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[NEWS] Analysis: A return to business as usual?

Analysis: A return to business as usual?

10 lead
Online sales will rise but showrooms will remain a necessity

The switch to electric is overshadowing other big changes on the automotive horizon

The automotive industry is emerging from the pandemic reshaped by the events of the past year. Will things slowly return to normal or – like the switch to electric – is the rate of change only going to accelerate? We’ve asked key industry figures how current trends are informing the direction of travel.

Online sales

It’s no surprise that new companies such as Cazoo and Cinch have appeared and announced that online sales are booming and are here to stay.

One firm that launched during the height of the pandemic is Carzam. Its CEO, Kirk O’Callaghan, believes the future of online car buying looks strong, with sales having increased even after showrooms reopened on 12 April.

“The pandemic has accelerated a change in customer behaviour,” he said. “When customers understand the benefits of buying a car online and how they can purchase with safety and confidence, they do so.”

For car manufacturers and consumers alike, it’s fortunate timing that the technology was on hand to allow car buying to continue during the lockdown.

“More than a year into the pandemic, we’ve seen some major trends gather pace in the new car market, most obviously in the enforced reliance on online sales,” said Mike Hawes, the CEO of the Society of Motor Manufacturers and Traders. “The success of click-and-collect services has provided a lifeline for the sector by sustaining sales through much of the outbreak.”

As ever, it isn’t a case of one or the other: customers are using hybrid methods to shop for their next car. For many, then, at least part of the buying experience will continue to be at a physical dealership. Hawes said: “The recent reopening of showrooms could not come soon enough, and as much as digital car buying has been proven to work, it can’t replace the excitement of choosing and test driving a new car in person.”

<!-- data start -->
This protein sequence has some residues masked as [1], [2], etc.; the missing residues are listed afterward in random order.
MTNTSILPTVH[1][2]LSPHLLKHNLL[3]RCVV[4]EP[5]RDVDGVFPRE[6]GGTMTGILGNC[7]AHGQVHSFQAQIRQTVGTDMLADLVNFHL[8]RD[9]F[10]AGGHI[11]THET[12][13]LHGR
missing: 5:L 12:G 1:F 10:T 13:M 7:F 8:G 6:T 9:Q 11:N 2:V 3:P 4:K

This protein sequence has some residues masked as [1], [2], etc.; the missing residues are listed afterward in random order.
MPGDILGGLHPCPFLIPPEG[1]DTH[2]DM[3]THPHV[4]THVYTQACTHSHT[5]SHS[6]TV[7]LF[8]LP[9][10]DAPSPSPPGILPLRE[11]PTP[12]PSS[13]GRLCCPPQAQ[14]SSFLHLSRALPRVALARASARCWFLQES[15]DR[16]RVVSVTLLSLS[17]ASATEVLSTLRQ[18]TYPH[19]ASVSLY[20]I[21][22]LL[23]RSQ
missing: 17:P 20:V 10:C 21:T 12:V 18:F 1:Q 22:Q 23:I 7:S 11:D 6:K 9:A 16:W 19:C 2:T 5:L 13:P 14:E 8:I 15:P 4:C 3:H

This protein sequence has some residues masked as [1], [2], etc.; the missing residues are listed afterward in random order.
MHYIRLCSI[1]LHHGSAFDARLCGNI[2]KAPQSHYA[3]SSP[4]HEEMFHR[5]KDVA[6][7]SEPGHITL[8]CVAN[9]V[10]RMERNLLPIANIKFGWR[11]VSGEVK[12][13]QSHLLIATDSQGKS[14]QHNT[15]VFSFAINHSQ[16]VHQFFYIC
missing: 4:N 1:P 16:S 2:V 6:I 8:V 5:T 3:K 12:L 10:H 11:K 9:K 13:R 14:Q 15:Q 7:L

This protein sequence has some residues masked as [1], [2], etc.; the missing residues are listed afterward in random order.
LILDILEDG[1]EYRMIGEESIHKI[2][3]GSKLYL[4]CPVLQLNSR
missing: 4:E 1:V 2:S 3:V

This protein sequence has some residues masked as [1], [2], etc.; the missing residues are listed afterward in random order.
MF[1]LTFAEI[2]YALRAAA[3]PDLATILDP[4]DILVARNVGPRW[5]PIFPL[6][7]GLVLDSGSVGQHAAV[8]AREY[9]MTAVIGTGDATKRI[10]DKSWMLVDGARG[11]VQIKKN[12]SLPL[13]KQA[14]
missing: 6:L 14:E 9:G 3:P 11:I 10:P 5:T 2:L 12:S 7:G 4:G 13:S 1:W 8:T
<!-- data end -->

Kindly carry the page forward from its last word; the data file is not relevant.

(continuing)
Some operations are even investing in new facilities. Porsche GB told Autocar that investment by its retail partners in Porsche Centre development will continue in 2021 and 2022. It said this underlines its commitment to physical retail showrooms and follows three new Porsche Centres opening in 2020.

The same is true of large dealer groups, with Vertu Motors CEO Robert Forrester finding the use of e-commerce to be very low. According to Forrester, people are going online for initial viewing and video chats, but most are then visiting the physical dealership to see the actual car and complete the deal.

That’s reflected in the figures: Vertu sold 130,000 cars through its dealerships in 2020, but just 428 of them in purely online transactions.

As a further indicator of where Vertu sees the market heading, the firm is investing in new showrooms. “The death of the dealership is an easy story to write, but I’m not sure it’s true,” said Forrester.

The direction of design

Design is likely to become increasingly important for car makers. In a world where EVs will deliver similar powertrain characteristics, brands will need to distinguish themselves from others by creating cars that look different. It’s no coincidence that as Jaguar Land Rover embarks on its Reimagine strategy, Gerry McGovern (now chief creative officer) is front and centre of where the firm sees itself.